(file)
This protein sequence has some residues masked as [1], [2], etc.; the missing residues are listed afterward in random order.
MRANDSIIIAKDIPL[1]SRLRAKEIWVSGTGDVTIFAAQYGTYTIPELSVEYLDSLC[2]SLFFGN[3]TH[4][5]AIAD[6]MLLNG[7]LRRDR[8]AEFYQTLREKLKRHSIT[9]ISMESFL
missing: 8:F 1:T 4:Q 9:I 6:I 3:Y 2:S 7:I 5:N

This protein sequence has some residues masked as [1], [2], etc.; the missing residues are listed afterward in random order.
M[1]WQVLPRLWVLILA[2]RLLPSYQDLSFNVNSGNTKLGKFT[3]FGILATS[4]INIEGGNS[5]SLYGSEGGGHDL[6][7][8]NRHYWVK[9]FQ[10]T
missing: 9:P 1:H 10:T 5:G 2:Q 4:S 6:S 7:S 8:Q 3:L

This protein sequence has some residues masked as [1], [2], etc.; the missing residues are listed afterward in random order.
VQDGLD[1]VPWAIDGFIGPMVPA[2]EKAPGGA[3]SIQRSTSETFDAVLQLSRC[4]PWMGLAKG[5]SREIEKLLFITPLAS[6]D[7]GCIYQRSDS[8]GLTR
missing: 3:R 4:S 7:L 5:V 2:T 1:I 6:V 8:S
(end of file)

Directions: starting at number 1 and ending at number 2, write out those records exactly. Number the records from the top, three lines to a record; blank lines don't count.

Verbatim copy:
This protein sequence has some residues masked as [1], [2], etc.; the missing residues are listed afterward in random order.
MRANDSIIIAKDIPL[1]SRLRAKEIWVSGTGDVTIFAAQYGTYTIPELSVEYLDSLC[2]SLFFGN[3]TH[4][5]AIAD[6]MLLNG[7]LRRDR[8]AEFYQTLREKLKRHSIT[9]ISMESFL
missing: 8:F 1:T 4:Q 9:I 6:I 3:Y 2:S 7:I 5:N

This protein sequence has some residues masked as [1], [2], etc.; the missing residues are listed afterward in random order.
M[1]WQVLPRLWVLILA[2]RLLPSYQDLSFNVNSGNTKLGKFT[3]FGILATS[4]INIEGGNS[5]SLYGSEGGGHDL[6][7][8]NRHYWVK[9]FQ[10]T
missing: 9:P 1:H 10:T 5:G 2:Q 4:S 6:S 7:S 8:Q 3:L